10 Best Rock/Alternative Songs of 2016: Critics' Picks

The 1975 photographed on Oct. 14, 2016 at The Forum in Inglewood, Calif.
Jeff Forney

The 1975 photographed on Oct. 14, 2016 at The Forum in Inglewood, Calif.

It’s no secret that the landscape is adjusting for rock and alternative music. The umbrella of genres didn’t see much play on the top 40 in 2016, though numerous artists managed to send albums to the top of the Billboard 200 albums chart.

Here, we take a look at our favorite singles from the rock and alternative world, some of which come from these very successful albums. Others are from critically acclaimed newcomers that didn’t sell tremendously, but were on tastemakers’ lips throughout the year. You’ll hear plenty of these rock artists figuring out new, exciting places to take their guitars. But as our list proves, don’t assume it’s just the kids doing so…

10. Twenty One Pilots, "Heathens"

Josh Dun and Tyler Joseph became legitimate pop stars in 2016, hitting with “Stressed Out,” “Ride” and finally this single, tailor-made for the Suicide Squad official soundtrack. Some onlookers had a tough time getting used to them in the top 40 crowd -- and understandably so -- but heathens as they may be, Twenty One Pilots appear ready to stay awhile, and the sleek synth strokes of their first post-Blurryface single provided their most undeniable statement yet.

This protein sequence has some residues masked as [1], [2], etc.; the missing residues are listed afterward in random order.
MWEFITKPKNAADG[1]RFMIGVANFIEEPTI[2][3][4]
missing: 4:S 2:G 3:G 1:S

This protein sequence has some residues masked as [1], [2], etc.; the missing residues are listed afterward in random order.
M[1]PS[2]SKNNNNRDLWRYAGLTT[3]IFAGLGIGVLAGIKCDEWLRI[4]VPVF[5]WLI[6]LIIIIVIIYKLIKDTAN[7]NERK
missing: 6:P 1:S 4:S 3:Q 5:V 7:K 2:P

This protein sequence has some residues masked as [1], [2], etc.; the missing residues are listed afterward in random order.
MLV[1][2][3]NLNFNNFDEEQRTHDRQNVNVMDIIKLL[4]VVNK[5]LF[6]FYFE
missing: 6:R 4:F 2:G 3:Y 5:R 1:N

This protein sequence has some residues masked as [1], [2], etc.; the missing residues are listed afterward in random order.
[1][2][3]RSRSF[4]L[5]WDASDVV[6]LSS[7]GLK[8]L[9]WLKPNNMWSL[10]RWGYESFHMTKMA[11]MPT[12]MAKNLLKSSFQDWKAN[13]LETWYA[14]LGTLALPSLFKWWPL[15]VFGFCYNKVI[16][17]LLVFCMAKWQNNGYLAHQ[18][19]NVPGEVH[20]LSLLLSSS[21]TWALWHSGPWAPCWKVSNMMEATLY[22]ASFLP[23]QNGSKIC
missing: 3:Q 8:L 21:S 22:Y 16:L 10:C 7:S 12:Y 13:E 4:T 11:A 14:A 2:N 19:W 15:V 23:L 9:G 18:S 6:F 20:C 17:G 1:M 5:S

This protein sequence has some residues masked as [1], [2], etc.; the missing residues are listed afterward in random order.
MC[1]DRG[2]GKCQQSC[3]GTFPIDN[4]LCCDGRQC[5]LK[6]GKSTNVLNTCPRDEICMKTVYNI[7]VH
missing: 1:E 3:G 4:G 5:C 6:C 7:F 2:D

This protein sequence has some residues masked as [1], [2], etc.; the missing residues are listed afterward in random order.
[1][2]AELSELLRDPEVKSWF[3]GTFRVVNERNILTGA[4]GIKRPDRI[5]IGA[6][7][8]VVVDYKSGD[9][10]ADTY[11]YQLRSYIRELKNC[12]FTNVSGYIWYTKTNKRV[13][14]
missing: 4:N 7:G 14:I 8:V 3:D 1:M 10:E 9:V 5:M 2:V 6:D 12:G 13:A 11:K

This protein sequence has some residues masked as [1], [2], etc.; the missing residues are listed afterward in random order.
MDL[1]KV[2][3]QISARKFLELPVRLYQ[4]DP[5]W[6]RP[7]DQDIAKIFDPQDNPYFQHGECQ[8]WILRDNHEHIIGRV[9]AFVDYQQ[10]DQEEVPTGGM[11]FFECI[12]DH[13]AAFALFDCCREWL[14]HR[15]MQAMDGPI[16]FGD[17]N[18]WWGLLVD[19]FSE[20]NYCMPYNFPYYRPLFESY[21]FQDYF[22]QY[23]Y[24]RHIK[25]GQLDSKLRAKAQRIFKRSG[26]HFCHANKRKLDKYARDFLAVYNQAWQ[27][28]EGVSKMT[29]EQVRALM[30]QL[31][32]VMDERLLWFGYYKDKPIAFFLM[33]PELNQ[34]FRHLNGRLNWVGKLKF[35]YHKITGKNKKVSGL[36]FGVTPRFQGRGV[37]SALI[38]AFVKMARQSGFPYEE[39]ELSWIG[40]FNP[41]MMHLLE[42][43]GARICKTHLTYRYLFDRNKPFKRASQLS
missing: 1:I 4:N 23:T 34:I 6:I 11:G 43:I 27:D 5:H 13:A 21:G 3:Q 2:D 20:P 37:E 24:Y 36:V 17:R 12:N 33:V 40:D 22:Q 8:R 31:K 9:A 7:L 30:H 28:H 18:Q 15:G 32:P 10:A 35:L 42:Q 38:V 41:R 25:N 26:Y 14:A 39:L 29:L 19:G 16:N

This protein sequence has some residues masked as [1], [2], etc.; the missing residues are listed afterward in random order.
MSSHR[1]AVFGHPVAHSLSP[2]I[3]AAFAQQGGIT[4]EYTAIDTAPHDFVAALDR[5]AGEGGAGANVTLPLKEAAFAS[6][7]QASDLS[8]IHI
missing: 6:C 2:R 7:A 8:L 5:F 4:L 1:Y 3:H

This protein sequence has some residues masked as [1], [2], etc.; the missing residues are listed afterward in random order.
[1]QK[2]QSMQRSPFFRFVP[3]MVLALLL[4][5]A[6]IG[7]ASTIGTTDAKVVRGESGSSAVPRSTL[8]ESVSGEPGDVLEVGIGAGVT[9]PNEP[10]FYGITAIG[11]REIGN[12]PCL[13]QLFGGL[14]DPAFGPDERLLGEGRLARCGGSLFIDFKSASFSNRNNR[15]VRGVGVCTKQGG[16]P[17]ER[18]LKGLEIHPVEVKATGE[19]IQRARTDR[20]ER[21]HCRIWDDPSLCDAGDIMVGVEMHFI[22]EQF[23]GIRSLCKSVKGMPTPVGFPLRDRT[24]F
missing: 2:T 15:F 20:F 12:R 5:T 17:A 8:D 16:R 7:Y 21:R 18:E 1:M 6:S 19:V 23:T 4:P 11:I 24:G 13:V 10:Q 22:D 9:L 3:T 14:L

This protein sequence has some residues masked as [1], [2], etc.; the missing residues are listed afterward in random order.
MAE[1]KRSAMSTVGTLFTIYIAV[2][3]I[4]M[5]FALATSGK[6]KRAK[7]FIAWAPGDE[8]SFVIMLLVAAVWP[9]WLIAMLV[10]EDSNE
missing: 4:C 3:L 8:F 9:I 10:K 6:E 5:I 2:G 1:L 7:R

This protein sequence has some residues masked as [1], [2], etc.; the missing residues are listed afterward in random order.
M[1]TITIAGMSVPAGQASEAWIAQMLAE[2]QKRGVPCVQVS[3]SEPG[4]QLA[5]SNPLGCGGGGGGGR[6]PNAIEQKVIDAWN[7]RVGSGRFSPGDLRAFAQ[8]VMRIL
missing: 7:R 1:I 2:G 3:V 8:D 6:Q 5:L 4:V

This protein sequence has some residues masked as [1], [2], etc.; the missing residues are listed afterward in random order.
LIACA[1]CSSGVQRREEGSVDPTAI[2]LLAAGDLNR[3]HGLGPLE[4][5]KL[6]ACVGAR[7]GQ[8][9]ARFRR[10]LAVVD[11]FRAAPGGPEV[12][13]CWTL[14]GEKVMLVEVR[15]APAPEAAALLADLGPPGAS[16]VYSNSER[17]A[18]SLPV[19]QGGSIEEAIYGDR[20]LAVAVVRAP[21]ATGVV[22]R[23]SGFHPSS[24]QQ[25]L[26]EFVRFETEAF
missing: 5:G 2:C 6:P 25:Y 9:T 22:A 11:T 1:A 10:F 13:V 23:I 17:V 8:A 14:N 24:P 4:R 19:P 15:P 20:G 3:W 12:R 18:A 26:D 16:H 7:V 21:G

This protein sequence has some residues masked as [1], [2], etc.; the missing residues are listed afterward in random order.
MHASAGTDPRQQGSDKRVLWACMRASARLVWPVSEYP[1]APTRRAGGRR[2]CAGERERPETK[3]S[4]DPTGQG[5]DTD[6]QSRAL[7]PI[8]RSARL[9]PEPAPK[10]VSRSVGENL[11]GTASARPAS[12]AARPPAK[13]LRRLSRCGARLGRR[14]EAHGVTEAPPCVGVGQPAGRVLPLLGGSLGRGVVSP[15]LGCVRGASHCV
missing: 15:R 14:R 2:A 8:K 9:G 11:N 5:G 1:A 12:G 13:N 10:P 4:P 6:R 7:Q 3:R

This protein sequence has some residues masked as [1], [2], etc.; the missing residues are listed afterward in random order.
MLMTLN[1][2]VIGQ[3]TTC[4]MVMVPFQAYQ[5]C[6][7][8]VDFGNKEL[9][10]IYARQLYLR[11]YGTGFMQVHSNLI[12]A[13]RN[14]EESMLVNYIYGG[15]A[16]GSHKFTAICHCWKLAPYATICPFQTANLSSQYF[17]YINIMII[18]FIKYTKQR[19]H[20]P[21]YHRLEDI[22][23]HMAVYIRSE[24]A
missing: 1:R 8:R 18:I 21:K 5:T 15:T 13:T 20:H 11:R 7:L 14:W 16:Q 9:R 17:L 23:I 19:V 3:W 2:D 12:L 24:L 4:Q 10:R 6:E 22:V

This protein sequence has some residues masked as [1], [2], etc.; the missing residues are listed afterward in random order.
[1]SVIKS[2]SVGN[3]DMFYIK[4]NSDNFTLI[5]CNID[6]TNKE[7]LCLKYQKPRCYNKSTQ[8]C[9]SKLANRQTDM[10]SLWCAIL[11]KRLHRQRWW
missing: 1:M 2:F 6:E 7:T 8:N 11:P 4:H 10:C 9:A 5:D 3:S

9. Beck, "Wow"

2015 brought us the funk-tastic “Dreams,” then 2016 brought bar-dropping Beck back with a vengeance on this zonked-out, pan-flutey, hip-hop-tinged electronic single. The new Beck album it supposedly represents still hasn’t materialized, but this one’s done plenty to keep our attention since dropping in June. When Beck does follow up 2014’s Grammy-winning Morning Phase, be ready to rave.

8. Bon Iver, "33 'GOD'"